9 For there is no faithfulness in their mouth; their inward part is very wickedness; their throat is an open sepulchre; they flatter with their tongue.
This description of depraved man has been copied by the Apostle Paul, and, together with some other quotations, he has placed it in the second chapter of Romans, as being an accurate description of the whole human race, not of David's enemies only, but of all men by nature. Note that remarkable figure, "Their throat is an open sepulchre," a sepulchre full of loathsomeness, of miasma, of pestilence and death. But, worse than that, it is an open sepulchre, with all its evil gases issuing forth, to spread death and destruction all around. So, with the throat of the wicked, it would be a great mercy if it could always be closed. If we could seal in continual silence the mouth of the wicked it would be like a sepulchre shut up, and would not produce much mischief. But "their throat is an open sepulchre," consequently all the wickedness of their heart exhales, and comes forth. How dangerous is an open sepulchre; men in their journeys might easily stumble therein, and find themselves among the dead. Ah! take heed of the wicked man, for there is nothing that he will not say to ruin you; he will long to destroy your character, and bury you in the hideous sepulchre of his own wicked throat. One sweet thought here, however. At the resurrection there will be a resurrection not only of bodies, but characters. This should be a great comfort to a man who has been abused and slandered. "Then shall the righteous shine forth as the sun." The world may think you vile, and bury your character; but if you have been upright, in the day when the graves shall give up their dead, tills open sepulchre of the sinner's throat shall be compelled to give up your heavenly character, and you shall come forth and be honoured in the sight of men. "They flatter with their tongue." Or, as we might read it, "They have an oily tongue, a smooth tongue." A smooth tongue is a great evil; many have been bewitched by it. There be many human ant-eaters that with their long tongues covered with oily words entice and entrap the unwary and make their gain thereby. When the wolf licks the lamb, he is preparing to wet his teeth in its blood.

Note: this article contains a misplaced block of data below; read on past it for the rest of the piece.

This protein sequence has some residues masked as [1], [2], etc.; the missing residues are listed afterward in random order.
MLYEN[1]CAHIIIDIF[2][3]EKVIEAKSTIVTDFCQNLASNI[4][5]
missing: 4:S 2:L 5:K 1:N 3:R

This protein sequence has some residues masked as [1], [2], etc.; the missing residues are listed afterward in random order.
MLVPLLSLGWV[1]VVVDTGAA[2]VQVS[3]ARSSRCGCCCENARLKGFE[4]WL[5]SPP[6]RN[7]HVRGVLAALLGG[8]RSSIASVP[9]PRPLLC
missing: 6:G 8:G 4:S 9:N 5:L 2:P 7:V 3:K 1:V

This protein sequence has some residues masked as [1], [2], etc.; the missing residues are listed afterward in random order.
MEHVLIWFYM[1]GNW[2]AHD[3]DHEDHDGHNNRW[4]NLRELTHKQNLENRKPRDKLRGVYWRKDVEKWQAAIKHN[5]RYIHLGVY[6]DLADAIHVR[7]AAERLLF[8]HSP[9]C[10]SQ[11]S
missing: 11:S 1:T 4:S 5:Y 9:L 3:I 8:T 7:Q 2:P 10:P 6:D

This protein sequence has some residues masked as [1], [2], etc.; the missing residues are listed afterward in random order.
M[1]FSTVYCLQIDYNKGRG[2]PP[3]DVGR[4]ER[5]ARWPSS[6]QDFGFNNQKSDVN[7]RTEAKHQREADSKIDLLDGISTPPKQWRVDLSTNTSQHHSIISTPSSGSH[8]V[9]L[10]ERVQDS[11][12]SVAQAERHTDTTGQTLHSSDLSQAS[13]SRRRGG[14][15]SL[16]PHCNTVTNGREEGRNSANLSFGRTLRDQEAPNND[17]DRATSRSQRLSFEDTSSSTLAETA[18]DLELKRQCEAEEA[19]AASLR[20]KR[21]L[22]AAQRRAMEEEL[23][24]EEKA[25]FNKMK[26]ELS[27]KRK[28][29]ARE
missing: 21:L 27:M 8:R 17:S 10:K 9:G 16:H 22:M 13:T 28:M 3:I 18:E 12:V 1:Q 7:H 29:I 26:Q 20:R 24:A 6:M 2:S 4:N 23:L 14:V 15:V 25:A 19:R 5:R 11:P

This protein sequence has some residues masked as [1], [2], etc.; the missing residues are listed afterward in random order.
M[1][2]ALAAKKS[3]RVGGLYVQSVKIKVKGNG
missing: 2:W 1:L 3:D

Jamieson-Fausset-Brown Bible Commentary
9. The wicked are not reliable because by nature they are full of wickedness, or literally, "wickednesses," of every kind (Ro 8:7).
sepulchre—a dwelling-place of corruption, emitting moral putridness.
flatter—or, "make smooth."
their tongue—speaks deceitfully.